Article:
This noise can damage someone’s ear, for example someone who is working on a machine which produces a lot of noise can damage there ears if not wearing the correct ear protection. To prevent this, workers and employers must follow Control of noise at work Regulations 2005 to ensure the safety of themselves and the workers whilst working with high level noises by supplying them with ear protection Issue 4 –Control of hazardous substances Handling hazardous substances is a very dangerous job to do. Some people can lose there eye sight or burn there face by tripping and spilling the substance and it going on there face. You could prevent
There are many regulations, laws and guidelines dealing with health and safety. You don’t need to know the detail but you do need to know where your responsibilities begin and end. The law places certain responsibilities on both employer and employee for example it is up to the employer to provide a safe place in which to work, but the employee also has to show reasonable care for his or her own safety. Employers have to provide a safe workplace ensure that there is safe access to and from the workplace provide information on health and safety provides health and safety training, undertake risk assessments for all hazards. Workers must take reasonable care for their own safety and that of others co-operate with the employer in respect of health and safety matters not intentionally damaging any health and safety equipment or material provided by the employer.
2. Decide who might be harmed- this step is when a decision of who might be harmed and how those people might be harmed. In terms of big companies or factories where there are big dangerous machines those who use those machines are the ones who have a possibility of being harmed and those who use chemicals, the chemicals might be harm to their health if used wrongly. In shops shelf stackers may suffer back injury from repeated lifting of boxes. This will help to identify the best way of managing a hazard.
But we haven't been trained how to recognize assess and control hazards found in the workplace. That is one of the reasons why young workers are so likely to be injured at wok. THE SIX HAZARDS ⦁ PHYSICAL HAZARDS ⦁ BIOLOGICAL HAZARDS ⦁ CHEMICAL HAZARDS ⦁ PSYCHO-SOCIAL ⦁ SAFTEY AND SECURITY ⦁ MECHANICAL When we refer to hazards in relation to occupational safety and health the most commonly used definition is a hazard is a potential source of harm or adverse health effect on a person or persons. If there was a spill of water in a room then that water would present a slipping hazard to person passing through it. If access to that area was prevented by a physical barrier then the hazard would remain though the risk would be minimised.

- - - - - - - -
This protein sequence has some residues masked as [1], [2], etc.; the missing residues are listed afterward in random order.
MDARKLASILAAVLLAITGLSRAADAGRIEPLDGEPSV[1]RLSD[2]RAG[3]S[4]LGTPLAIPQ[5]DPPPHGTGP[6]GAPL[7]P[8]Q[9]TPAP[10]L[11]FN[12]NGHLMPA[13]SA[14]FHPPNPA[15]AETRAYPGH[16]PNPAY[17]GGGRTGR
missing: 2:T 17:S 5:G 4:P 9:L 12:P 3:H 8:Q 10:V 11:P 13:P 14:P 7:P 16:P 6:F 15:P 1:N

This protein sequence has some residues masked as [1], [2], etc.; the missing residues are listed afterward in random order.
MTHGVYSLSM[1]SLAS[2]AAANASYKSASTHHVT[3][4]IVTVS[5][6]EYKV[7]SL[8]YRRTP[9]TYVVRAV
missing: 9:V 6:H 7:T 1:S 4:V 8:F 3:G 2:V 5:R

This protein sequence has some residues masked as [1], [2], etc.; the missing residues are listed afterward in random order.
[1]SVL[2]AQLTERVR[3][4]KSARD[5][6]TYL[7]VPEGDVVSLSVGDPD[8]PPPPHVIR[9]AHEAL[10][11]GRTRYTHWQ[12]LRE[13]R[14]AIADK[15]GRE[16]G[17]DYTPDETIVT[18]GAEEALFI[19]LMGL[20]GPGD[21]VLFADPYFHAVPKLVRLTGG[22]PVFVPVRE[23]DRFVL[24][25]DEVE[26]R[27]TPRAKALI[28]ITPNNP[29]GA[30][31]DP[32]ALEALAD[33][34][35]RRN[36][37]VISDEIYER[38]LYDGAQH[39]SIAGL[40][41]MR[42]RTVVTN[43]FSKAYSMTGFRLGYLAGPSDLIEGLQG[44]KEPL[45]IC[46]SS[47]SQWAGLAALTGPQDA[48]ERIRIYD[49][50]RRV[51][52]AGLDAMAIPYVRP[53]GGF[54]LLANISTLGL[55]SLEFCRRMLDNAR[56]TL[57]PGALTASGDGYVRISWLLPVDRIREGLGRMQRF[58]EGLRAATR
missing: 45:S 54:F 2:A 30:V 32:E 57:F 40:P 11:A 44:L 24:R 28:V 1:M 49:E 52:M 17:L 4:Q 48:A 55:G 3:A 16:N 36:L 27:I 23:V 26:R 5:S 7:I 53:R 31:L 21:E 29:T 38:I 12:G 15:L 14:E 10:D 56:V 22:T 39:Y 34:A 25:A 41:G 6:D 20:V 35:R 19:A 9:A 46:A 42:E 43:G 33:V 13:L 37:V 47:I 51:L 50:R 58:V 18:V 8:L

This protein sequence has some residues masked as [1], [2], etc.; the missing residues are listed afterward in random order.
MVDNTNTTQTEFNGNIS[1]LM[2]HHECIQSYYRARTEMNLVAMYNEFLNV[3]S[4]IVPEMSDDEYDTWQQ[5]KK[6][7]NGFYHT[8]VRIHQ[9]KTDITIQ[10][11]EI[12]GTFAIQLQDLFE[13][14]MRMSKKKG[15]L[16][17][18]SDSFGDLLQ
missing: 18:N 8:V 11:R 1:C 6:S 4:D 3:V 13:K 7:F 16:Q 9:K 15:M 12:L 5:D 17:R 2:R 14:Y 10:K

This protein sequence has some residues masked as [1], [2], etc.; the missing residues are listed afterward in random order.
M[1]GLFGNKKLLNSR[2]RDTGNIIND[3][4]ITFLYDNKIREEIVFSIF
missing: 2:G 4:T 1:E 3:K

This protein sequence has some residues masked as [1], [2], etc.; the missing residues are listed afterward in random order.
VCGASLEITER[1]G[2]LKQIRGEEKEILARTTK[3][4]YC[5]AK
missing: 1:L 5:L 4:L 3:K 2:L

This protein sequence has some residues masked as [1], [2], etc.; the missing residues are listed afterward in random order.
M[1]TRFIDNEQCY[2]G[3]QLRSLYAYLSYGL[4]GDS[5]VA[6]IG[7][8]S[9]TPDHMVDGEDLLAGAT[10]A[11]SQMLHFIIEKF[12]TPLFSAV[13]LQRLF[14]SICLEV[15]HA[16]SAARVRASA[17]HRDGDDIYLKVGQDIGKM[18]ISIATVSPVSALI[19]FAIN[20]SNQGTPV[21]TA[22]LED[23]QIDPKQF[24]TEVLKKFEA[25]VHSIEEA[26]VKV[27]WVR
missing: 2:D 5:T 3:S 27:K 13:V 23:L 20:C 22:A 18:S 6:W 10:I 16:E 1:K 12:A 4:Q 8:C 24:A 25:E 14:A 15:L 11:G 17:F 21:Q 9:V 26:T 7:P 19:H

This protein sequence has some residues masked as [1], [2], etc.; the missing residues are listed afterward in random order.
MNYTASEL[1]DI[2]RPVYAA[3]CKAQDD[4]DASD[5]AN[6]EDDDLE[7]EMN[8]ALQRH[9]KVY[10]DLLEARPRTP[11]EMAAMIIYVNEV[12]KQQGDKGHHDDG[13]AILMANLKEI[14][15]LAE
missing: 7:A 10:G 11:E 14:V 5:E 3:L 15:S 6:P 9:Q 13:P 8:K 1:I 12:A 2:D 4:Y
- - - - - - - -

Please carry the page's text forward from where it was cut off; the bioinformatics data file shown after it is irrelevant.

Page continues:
Any objects that are left lying on the floor are hazards of people tripping over them. Also, in risk of fire these objects would be stopping the patients from exiting the building and as a hospital is a big building with many people. Any objects that are left on the floor should be
Hazards from equipment: Hazards from equipment in health and social care settings can include: * Untidiness – for example in hospitals, there is a lot of electrical equipment and so wires could become a tripping hazard on wards and could lead to serious injury i.e. broken bones. Also beds and other equipment tend to be left in corridors and could become a huge obstacle in the case of a fire or other emergency. * Poor maintenance – again in hospitals, a lot of electrical equipment is used so it is easy to ignore frayed wires which can cause someone an
QEE3/001 COMPLYING WITH STATUTORY REGULATIONS AND ORGANISATIONAL SAFETY REQUIREMENTS 1. What are the roles and responsibilities of yourself and others under the Health and Safety at Work Act and current legislation? Personal protective equipment is to be supplied and used at work wherever there are risks to health and safety that cannot be adequately controlled in other ways. The Regulations also require that PPE: - is properly assessed before use to ensure it is suitable; - is maintained and stored properly; - is provided with instructions on how to use it safely; and - is used correctly by employees. - simple maintenance can be carried out by the trained wearer, but more intricate repairs should only be done by specialists.
BSBOHS201A Assessment tool 2(AT2) What can you, personally, do to contribute to workplace safety, security and health? Be alert, to possible dangers within the workplace. Take notice of what is happening in your workplace. Report any hazards to OHS personnel. Work in a safe manner.
To do this I should keep my training up to date, follow all policies and procedures set by employer in order to keep things safe. If I see something that is wrong my duty of care would be to report what I see happen i.e. whistle blowing. Also if I am told to do something I don’t feel comfortable doing or something not in my job description make sure I decline doing it as it’s my duty of care to only carry out duties I feel competent doing. Be aware of dilemmas that may arise about Duty of Care and the support available for addressing them 2.1 Describe dilemmas that may arise between the Duty of Care and an individual’s right You may have a case as a care worker where an individual may want to do something which could be a risk to their own health and safety.
Loss of Belongings: Care home entrance unsecured or receptions unmanned. Premises’ are open to bogus callers or thieves. Who enter and help themselves to residents and staffs personal belongings, equipment being stolen, may also face possible attack or abuse. Exposure to Danger: Fire exits should be kept clear. If fire exits are blocked in the event of fire residents, staff and visitors are prevented from finding a safe and clear evacuation route out of the building, leading to (the above) being trapped causing panic and confusion, resulting in deaths or serious injuries.